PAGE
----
Monday, 4 August 2008

Monday, May 3, 1954





               W  L  Pct. GB
Salem ........ 5  0 1.000  —
Lewiston ..... 3  2  .600  2
Spokane ...... 3  2  .600  2
Wenatchee .... 3  2  .600  2
Yakima ....... 3  3  .500  2½
Vancouver .... 2  3  .400  3
Edmonton ..... 2  3  .400  3
Victoria ..... 2  3  .400  3
Tri-City ..... 2  4  .333  3½
Calgary ...... 1  4  .200  4


Eighth-Inning Smash by Joshua Gives Tyees 7-5 Win in Opener
BY JIM TANG
[Victoria Colonist, May 4, 1954]
Vancouver Capilanos certainly didn’t do it on purpose but when they decided they didn’t need Joe Joshua this season, they gave the Victoria Tyees quite a boost.
The Tyees won their first game of the young WIL season last Friday, 2-1, and it was the colored outfielder’s home run blast off manager Bill Brenner, the man who decided where he was to play this season, which provided the all important first run.
LINE-DRIVE CLOUT
Last night at Royal Athletic Park, playing before 1,800 fans in their home opener, the Tyees won their second victory in five games. And it was Joshua’s second home run, a tremendous line-drive clout over the centre field fence with Steve Mesner on base, which provided the winning runs in a 7-5 triumph over the Tri-City Braves.
With the weatherman co-operating by coming up with milder temperatures, the turnout was on the disappointing side but the Tyees proved to the fans on hand that they have a ball club which can explode for runs at any time and which may make up for a pitching deficiency with solid hitting.
FINE DEFENSIVE PLAY
Last night the Tyees were in trouble every inning and pitcher Bob Drilling just managed to hold out as he gave up 14 hits and put three men on with bases on balls. But Drilling, backed by some fine defensive play when it counted the most, was tough enough in the clutch to leave 12 men stranded and gain his first win.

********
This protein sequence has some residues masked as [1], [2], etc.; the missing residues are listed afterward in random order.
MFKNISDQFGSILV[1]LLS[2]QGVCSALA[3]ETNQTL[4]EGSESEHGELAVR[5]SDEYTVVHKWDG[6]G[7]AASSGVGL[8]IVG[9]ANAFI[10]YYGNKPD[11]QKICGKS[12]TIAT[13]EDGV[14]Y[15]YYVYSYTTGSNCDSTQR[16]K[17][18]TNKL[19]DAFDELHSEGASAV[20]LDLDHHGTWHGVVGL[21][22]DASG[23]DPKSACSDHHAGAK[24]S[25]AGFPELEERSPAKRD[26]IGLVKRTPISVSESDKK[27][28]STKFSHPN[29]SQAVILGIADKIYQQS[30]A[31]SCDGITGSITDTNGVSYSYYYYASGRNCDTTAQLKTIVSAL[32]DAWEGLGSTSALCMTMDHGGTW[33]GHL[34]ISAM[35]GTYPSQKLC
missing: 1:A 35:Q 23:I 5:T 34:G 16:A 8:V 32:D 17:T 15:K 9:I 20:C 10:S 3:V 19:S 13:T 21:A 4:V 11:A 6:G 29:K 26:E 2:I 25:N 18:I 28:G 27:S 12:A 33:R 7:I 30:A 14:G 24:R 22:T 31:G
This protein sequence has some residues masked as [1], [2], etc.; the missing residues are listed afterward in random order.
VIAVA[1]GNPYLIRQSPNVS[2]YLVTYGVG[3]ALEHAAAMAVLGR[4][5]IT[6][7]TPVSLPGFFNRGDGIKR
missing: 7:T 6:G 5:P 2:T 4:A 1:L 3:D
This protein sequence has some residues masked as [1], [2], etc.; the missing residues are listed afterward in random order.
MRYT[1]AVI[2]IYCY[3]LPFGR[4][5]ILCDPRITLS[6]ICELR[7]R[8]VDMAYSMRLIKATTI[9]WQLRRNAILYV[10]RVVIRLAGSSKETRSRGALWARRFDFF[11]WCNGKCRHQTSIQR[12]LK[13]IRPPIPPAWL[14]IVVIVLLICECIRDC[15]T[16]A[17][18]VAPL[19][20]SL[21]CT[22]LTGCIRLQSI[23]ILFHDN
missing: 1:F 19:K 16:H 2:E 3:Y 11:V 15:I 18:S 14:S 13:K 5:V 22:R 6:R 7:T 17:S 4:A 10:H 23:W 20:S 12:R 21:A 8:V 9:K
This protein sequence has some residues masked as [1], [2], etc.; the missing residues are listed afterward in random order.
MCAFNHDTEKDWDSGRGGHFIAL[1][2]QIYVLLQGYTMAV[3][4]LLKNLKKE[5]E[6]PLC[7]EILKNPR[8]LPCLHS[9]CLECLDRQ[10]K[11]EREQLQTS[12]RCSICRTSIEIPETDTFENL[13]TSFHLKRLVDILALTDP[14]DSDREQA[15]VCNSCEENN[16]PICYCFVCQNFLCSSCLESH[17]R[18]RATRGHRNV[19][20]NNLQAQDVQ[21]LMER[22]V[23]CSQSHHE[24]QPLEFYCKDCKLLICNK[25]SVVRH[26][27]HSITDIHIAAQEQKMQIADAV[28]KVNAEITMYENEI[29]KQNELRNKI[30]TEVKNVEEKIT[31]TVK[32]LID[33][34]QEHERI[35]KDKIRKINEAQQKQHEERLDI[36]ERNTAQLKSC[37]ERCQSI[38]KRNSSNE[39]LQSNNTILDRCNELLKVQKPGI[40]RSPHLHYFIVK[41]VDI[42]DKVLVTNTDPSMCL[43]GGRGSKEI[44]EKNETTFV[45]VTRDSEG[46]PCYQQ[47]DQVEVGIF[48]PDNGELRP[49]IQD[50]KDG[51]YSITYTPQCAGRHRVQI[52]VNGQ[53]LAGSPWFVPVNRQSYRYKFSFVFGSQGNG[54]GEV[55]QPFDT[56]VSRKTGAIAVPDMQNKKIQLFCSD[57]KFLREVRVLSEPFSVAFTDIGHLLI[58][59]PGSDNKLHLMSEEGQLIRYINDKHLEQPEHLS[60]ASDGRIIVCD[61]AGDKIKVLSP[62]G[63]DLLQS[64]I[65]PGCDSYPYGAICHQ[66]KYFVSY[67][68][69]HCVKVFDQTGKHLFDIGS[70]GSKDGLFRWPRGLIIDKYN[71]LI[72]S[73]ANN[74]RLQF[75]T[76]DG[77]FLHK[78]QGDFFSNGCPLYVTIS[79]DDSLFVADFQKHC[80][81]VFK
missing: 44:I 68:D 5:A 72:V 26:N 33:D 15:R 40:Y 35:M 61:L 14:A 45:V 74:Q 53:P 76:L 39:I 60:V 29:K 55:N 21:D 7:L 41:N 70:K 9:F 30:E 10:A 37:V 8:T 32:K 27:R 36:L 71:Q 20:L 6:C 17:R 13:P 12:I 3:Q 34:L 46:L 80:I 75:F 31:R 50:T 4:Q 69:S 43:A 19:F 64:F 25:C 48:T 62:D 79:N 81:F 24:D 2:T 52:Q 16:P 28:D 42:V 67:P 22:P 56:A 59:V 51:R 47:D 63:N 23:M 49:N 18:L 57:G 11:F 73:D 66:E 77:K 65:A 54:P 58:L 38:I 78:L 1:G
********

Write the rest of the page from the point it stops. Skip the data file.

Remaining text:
Meanwhile, the Tyees picked up their runs in sudden blasts, scoring six of them after two were out. In the second inning, they took a 2-1 lead when Dain Clay singled in a run after two were out and Milt Martin followed with a rousing double which just failed to clear the fence in right centre field.
LAKE HOMERS
Tyees made it 4-2 in the third inning when Steve Mesner got the second of three singles after two had gone out and Eddie Lake followed with the first home run of the season at Athletic Park. Lake’s blow was a king one which cleared the fence in left field just at the foul pole and brought protests from Tri-City manager Edo Vanni.
Then after the Braves had gone ahead 5-4 with a single run in the fourth and two in the fifth, the Tyees erupted for three runs and the decision in the eighth [sic]. Manager Don Pries flew out to open the inning but Tom Perez followed with a smashing triple to the left field wall. Mesner poked one through the middle to tie it up and after Lake took a called third strike, Joshua got ahold of a low pitch and whales it right across Pembroke Street.
GOOD CATCHES
A little on the shaky side defensively in the early innings, the Tyees steadied down and backed up their explosive hitting with some fine play in the field. In the eighth inning, both Perez and Dain Clay made good catches in the outfield with two men on and Clay ended the game with a fine running catch of a slicing liner by pinch-hitter Ernie Hockaday with a runner on the bags.